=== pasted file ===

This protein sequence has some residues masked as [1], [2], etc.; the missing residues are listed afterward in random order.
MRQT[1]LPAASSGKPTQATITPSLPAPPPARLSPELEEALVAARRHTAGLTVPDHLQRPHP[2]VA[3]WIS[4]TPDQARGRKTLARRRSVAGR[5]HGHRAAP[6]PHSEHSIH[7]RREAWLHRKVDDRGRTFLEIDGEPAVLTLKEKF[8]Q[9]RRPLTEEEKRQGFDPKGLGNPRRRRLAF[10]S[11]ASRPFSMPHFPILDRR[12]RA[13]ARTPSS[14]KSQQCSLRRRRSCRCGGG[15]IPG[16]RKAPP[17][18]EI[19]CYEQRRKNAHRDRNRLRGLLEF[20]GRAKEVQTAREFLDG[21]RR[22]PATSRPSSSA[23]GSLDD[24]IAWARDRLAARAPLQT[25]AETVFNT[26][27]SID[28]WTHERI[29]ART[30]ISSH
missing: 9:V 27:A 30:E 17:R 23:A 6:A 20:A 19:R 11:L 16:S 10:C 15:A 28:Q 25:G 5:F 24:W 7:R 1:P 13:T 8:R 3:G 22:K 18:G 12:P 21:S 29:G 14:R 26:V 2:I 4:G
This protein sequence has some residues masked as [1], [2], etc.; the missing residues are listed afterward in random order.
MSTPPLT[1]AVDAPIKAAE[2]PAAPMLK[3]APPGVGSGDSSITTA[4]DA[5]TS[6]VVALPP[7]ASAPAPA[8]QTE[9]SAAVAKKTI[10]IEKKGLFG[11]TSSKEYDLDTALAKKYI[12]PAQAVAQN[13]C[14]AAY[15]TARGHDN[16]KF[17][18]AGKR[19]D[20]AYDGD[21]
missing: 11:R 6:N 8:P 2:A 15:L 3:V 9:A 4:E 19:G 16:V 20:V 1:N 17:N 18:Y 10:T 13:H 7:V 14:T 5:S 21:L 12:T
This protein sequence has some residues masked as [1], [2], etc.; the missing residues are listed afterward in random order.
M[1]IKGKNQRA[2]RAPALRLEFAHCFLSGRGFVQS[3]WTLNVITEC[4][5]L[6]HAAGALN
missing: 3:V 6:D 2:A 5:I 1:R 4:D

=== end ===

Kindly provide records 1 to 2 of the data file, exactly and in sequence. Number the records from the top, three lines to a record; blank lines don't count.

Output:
This protein sequence has some residues masked as [1], [2], etc.; the missing residues are listed afterward in random order.
MRQT[1]LPAASSGKPTQATITPSLPAPPPARLSPELEEALVAARRHTAGLTVPDHLQRPHP[2]VA[3]WIS[4]TPDQARGRKTLARRRSVAGR[5]HGHRAAP[6]PHSEHSIH[7]RREAWLHRKVDDRGRTFLEIDGEPAVLTLKEKF[8]Q[9]RRPLTEEEKRQGFDPKGLGNPRRRRLAF[10]S[11]ASRPFSMPHFPILDRR[12]RA[13]ARTPSS[14]KSQQCSLRRRRSCRCGGG[15]IPG[16]RKAPP[17][18]EI[19]CYEQRRKNAHRDRNRLRGLLEF[20]GRAKEVQTAREFLDG[21]RR[22]PATSRPSSSA[23]GSLDD[24]IAWARDRLAARAPLQT[25]AETVFNT[26][27]SID[28]WTHERI[29]ART[30]ISSH
missing: 9:V 27:A 30:E 17:R 23:A 6:A 20:A 19:R 11:L 16:S 10:C 15:A 28:Q 25:G 5:F 24:W 7:R 1:P 13:T 8:R 3:G 22:K 18:G 12:P 21:S 29:G 14:R 26:V 2:I 4:G
This protein sequence has some residues masked as [1], [2], etc.; the missing residues are listed afterward in random order.
MSTPPLT[1]AVDAPIKAAE[2]PAAPMLK[3]APPGVGSGDSSITTA[4]DA[5]TS[6]VVALPP[7]ASAPAPA[8]QTE[9]SAAVAKKTI[10]IEKKGLFG[11]TSSKEYDLDTALAKKYI[12]PAQAVAQN[13]C[14]AAY[15]TARGHDN[16]KF[17][18]AGKR[19]D[20]AYDGD[21]
missing: 11:R 6:N 8:P 2:A 15:L 3:V 9:A 4:E 19:G 16:V 20:V 1:N 17:N 18:Y 10:T 13:H 7:V 14:T 5:S 21:L 12:T